Zdeno Chara makes the hardest shot contest the must-see event: I understand what the NHL is trying to do with the breakaway challenge (it's basically the Slam Dunk contest, in hockey form) and at times on Saturday night it was the highlight of the night, whether it was Kane putting on the Superman cape, Anaheim's Corey Perry busting out the knee-hockey stick and using it to score a goal, or Montreal's Carey Price stopping a shot with his back turned to the shooter. Great stuff.

But the must-see event, at least as long as Chara is taking part in it, remains the hardest shot contest, If for no other reason than to watch in amazement at the freakish speeds these guys can fire a piece of frozen rubber across the ice. Watching Chara in this event right now is like watching a home run hitter get himself in a rhythm and hit one titanic fly ball after another in a home run derby.

At this point it's his event, and everybody else is just taking part in it for his amusement. Even Shea Weber, a guy that hit 106 on the radar gun Saturday night, couldn't get near him. Chara has won the event five years in a row, and not only does he keep winning, but his shots keep getting faster and faster, and he keeps shattering his own records.

It's worth asking if 110 MPH is in play next season in Columbus. I wouldn't bet against it.

Change that wasn't an improvement:
The NHL used a new format for the fastest skater contest this season, having the players line up side by side, skate in a straight line down the ice, make a narrow, short turn, and then head back in the opposite direction. In years past the players would simply skate all the way around the ice, the complete length of the rink, making it easier to compare players and their times from year-to-year. The new approach almost seemed to slow the players down because it didn't give them enough of a chance to really show what they can do speed-wise.

On a positive note, for the second year in a row goalies competed in one of the rounds, with Los Angeles' Jonathan Quick blowing away Detroit's Jimmy Howard. And yes, they have to skate with all of their equipment on, which definitely adds a bit of unintentional humor.

Fortunately for the two keepers this year neither one of them took a spill in the corner like Boston's Tim Thomas did last season.

Event that doesn't seem to work: The Skills Challenge relay. Dump it. It's basically a giant obstacle course that involves just about every skater on the two team's taking part in a series of events, including passing, one-timers, shot accuracy and puck control. Unfortunately, it just doesn't seem to work or generate much excitement.

It's by far the longest event from start to finish, taking nearly two-and-a-half minutes for one team to complete the course, and it seems to suck a lot of the life out of the crowd.

Helmet camera's are always cool: St. Louis Blues goalie Brian Elliott, who received a nice ovation from the Ottawa fans as one of the many former (and current) Senators to play in the game, had a helmet cam throughout the night -- along with Howard -- to give a first-person look at some of the events. That included during the breakaway challenge when Elliott was in the cage attempting to stop Kane's slapshot with what turned out to be a trick puck that broke into four pieces on its way to the net.

Of course, given the way that Elliott is playing this season for the Blues it's not much of a surprise that none of the pieces ended up in the back of the net, while he even managed to glove one of them out of the air.



Previously at Eye On Hockey

Kane's Superman wins breakaway challenge
Chara sets another record
More 2012 All-Star Game coverage

For more hockey news, rumors and analysis, follow @EyeOnHockey and @agretz on Twitter.
Posted on: January 28, 2012 9:31 pm
Edited on: January 28, 2012 11:35 pm
 

Zdeno Chara breaks his own hardest shot record



By: Adam Gretz

As long as Zdeno Chara is going to All-Star games it's hard to imagine anybody beating him in the hardest shot contest.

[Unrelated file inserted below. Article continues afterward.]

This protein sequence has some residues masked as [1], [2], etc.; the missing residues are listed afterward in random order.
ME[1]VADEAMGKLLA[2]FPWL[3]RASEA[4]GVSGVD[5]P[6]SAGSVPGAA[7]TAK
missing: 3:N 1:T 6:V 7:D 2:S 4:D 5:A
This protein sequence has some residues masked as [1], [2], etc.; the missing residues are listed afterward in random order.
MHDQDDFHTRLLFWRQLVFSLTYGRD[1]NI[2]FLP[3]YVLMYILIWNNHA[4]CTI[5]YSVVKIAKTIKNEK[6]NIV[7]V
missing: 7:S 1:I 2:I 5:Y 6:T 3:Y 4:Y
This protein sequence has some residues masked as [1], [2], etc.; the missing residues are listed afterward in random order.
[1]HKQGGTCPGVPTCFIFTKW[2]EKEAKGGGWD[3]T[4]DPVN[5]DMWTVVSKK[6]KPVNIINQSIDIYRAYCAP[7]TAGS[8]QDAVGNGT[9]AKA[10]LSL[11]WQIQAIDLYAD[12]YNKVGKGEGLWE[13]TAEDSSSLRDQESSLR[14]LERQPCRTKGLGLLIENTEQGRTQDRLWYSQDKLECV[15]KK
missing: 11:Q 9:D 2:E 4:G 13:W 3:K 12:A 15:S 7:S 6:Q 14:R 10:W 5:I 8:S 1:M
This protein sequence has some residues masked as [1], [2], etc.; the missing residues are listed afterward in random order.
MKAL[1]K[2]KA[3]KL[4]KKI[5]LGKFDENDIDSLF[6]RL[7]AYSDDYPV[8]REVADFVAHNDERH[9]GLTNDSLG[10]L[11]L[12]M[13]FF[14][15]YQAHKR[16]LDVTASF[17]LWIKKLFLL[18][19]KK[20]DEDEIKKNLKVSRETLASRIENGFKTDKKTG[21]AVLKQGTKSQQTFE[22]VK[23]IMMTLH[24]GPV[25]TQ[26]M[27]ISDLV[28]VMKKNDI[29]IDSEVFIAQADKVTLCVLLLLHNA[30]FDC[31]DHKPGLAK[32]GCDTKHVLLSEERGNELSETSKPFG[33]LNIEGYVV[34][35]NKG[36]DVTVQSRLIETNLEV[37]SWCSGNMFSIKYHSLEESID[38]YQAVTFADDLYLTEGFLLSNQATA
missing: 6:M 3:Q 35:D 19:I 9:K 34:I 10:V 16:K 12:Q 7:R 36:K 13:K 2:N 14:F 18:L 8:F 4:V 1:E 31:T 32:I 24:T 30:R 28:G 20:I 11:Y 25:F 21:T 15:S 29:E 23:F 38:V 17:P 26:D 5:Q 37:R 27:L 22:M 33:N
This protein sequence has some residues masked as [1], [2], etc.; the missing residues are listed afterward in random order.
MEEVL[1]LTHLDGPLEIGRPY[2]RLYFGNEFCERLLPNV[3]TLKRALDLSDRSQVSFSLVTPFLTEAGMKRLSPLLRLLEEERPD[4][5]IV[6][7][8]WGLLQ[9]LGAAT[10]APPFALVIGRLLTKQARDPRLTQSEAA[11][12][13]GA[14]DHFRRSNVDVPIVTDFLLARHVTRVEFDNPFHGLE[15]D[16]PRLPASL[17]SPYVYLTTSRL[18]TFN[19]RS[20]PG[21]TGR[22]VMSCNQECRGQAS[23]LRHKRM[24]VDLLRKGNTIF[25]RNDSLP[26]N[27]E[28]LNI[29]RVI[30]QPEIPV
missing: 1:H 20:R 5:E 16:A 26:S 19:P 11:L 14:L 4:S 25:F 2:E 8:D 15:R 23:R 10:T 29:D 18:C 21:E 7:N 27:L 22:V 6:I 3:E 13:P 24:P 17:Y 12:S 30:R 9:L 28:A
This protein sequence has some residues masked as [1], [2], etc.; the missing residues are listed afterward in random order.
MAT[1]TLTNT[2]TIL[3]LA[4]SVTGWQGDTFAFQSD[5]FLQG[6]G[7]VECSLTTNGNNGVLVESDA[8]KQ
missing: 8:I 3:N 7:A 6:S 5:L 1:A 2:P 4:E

And he keeps raising the bar.

On Saturday night he set a new All-Star record, breaking his own mark, by firing a shot that traveled an incredible 108.8 MPH, topping the 105.9 he registered last year.

Needless to say, he won the event (by a pretty wide margin) as he had done in the previous four All-Star games, and in the process became the first player to ever win the contest five straight times. When it comes to the all-time mark he still trails former Blues and Flames rearguard Al MacInnis who won the event seven times. But it seems to be only a matter of time until Chara takes over that spot as well.

Chara's four shots on the night went an average of 107 MPH, and from slowest to fastest were 106.2, 106.9, 107.0 and 108.8. The only player on the ice that could even stay within reasonable range of him was Nashville Predators defenseman Shea Weber, who for the second year in a row finished as the runner-up.

Weber, of course, is no slouch, and finished with a high mark of 106.

Hey, anybody want to play goalie?

Previously at Eye On Hockey

NHL Skills Challenge results, highlights
Kane's Superman wins breakaway challenge
More 2012 All-Star Game coverage

For more hockey news, rumors and analysis, follow @EyeOnHockey and @agretz on Twitter.
Posted on: January 28, 2012 8:25 pm
Edited on: January 28, 2012 8:33 pm
 

Patrick Kane's Superman wins breakaway challenge

By: Adam Gretz

The breakaway challenge, which was introduced during the 2008 All-Star festivities, is supposed to be the NHL's answer to the slam dunk contest where players have an opportunity to show off their skill and creativity. With props. Lots, and lots of props.

At times, as was the case in the first round on Saturday, it can seem to be more of a gong show as sometimes the shooters manage to fake themselves out.

Chicago's Patrick Kane managed to steal the show this year by busting out some Clark Kent glasses and a Superman cape, soaring across the ice on his stomach and beating Blues goaltender Brian Elliott.



Kane ended up winning the contest, getting 47 percent of the fan vote, beating out Anaheim's Corey Perry who made a convincing argument by pulling a mini-stick out from under his jersey (the type of stick you used when you played knee hockey in your basement) and scored with it.



Impressive, but not enough to win over the fans.

Washington's Alex Ovechkin won this contest in each of the first three years it's been featured.

Previously at Eye On Hockey

Players we would like to see in the skills challenge
More 2012 All-Star Game coverage

For more hockey news, rumors and analysis, follow @EyeOnHockey and @agretz on Twitter.
 
 
 
 
The views expressed in this blog are solely those of the author and do not reflect the views of CBS Sports or CBSSports.com